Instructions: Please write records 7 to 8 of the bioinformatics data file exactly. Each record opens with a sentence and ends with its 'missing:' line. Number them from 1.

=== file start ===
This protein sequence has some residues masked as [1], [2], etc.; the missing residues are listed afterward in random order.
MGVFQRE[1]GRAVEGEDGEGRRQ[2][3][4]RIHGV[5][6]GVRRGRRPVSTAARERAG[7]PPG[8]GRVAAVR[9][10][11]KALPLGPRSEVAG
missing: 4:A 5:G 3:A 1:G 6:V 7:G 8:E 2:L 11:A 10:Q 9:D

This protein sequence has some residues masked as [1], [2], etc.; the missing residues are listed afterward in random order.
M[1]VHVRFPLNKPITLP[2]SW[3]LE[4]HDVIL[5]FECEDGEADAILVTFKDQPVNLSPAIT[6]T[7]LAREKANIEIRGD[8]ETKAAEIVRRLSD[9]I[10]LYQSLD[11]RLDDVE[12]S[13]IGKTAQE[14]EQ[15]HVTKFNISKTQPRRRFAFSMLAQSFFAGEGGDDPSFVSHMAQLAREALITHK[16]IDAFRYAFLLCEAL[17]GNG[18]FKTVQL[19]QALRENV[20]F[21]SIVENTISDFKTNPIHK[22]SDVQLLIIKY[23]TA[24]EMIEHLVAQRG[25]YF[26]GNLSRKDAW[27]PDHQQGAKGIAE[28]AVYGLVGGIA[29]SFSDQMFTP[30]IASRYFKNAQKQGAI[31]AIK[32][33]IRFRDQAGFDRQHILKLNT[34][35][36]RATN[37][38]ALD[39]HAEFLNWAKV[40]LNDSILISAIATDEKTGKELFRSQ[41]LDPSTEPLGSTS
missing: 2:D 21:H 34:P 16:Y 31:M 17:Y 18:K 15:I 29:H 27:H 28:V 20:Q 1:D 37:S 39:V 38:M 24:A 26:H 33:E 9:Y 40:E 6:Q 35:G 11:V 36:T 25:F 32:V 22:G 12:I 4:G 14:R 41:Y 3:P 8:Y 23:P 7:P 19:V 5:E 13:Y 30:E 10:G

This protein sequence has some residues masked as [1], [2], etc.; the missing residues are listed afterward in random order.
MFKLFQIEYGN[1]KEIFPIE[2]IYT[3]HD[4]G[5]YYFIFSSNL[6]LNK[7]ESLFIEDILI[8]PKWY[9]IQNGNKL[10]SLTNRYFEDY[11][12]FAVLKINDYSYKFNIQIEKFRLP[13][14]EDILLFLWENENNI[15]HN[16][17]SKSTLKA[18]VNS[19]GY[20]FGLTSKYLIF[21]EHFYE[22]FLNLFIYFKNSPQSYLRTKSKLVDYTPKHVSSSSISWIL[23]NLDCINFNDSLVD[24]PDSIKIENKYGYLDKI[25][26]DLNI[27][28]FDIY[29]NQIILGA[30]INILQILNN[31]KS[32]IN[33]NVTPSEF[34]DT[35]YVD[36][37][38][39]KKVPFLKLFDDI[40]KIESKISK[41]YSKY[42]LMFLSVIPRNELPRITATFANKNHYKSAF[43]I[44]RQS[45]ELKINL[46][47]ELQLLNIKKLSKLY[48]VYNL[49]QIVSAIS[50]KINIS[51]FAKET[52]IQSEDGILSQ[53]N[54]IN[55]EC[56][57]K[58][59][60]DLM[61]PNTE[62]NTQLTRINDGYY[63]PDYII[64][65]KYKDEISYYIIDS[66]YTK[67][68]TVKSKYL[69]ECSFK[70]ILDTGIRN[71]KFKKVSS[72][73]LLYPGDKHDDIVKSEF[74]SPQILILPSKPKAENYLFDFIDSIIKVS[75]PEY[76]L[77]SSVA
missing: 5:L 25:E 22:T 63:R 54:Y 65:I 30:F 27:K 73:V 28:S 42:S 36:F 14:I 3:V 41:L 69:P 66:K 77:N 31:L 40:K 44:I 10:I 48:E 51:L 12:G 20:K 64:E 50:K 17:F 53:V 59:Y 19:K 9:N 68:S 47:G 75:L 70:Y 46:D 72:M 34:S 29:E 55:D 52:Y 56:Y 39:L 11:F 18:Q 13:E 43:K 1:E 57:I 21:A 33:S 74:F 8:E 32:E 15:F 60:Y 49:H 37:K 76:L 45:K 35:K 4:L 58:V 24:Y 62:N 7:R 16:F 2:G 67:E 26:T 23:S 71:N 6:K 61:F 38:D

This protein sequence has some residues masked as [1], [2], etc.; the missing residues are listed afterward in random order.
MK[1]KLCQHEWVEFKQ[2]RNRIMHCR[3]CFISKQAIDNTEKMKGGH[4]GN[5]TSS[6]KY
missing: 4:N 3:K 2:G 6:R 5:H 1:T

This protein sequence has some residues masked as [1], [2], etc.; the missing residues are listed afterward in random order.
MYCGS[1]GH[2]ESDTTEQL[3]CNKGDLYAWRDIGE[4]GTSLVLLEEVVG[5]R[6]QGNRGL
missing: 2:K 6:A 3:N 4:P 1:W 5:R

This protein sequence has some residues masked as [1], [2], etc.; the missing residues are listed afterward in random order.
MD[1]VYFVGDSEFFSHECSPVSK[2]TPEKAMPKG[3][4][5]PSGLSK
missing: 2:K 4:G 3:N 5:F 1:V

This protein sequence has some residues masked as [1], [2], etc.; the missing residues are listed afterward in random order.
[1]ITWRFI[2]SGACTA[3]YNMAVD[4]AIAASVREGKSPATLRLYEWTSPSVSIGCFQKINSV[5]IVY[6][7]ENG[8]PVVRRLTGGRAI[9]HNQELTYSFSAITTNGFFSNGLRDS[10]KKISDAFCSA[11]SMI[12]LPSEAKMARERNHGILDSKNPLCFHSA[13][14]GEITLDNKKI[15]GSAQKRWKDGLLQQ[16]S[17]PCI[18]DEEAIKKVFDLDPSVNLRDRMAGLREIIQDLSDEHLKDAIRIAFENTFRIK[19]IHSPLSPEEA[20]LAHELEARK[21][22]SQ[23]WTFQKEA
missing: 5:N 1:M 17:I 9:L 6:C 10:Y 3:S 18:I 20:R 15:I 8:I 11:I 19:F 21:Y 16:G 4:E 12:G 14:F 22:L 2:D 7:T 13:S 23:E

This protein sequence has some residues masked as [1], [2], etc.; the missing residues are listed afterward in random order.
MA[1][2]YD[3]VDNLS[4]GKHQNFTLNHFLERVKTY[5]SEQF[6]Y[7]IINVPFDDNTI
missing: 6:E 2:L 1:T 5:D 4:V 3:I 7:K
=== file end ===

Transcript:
This protein sequence has some residues masked as [1], [2], etc.; the missing residues are listed afterward in random order.
[1]ITWRFI[2]SGACTA[3]YNMAVD[4]AIAASVREGKSPATLRLYEWTSPSVSIGCFQKINSV[5]IVY[6][7]ENG[8]PVVRRLTGGRAI[9]HNQELTYSFSAITTNGFFSNGLRDS[10]KKISDAFCSA[11]SMI[12]LPSEAKMARERNHGILDSKNPLCFHSA[13][14]GEITLDNKKI[15]GSAQKRWKDGLLQQ[16]S[17]PCI[18]DEEAIKKVFDLDPSVNLRDRMAGLREIIQDLSDEHLKDAIRIAFENTFRIK[19]IHSPLSPEEA[20]LAHELEARK[21][22]SQ[23]WTFQKEA
missing: 5:N 1:M 17:I 9:L 6:C 10:Y 3:S 18:I 20:R 15:I 8:I 11:I 19:F 21:Y 16:G 4:E 12:G 14:F 22:L 2:D 7:T 13:S 23:E

This protein sequence has some residues masked as [1], [2], etc.; the missing residues are listed afterward in random order.
MA[1][2]YD[3]VDNLS[4]GKHQNFTLNHFLERVKTY[5]SEQF[6]Y[7]IINVPFDDNTI
missing: 6:E 2:L 1:T 5:D 4:V 3:I 7:K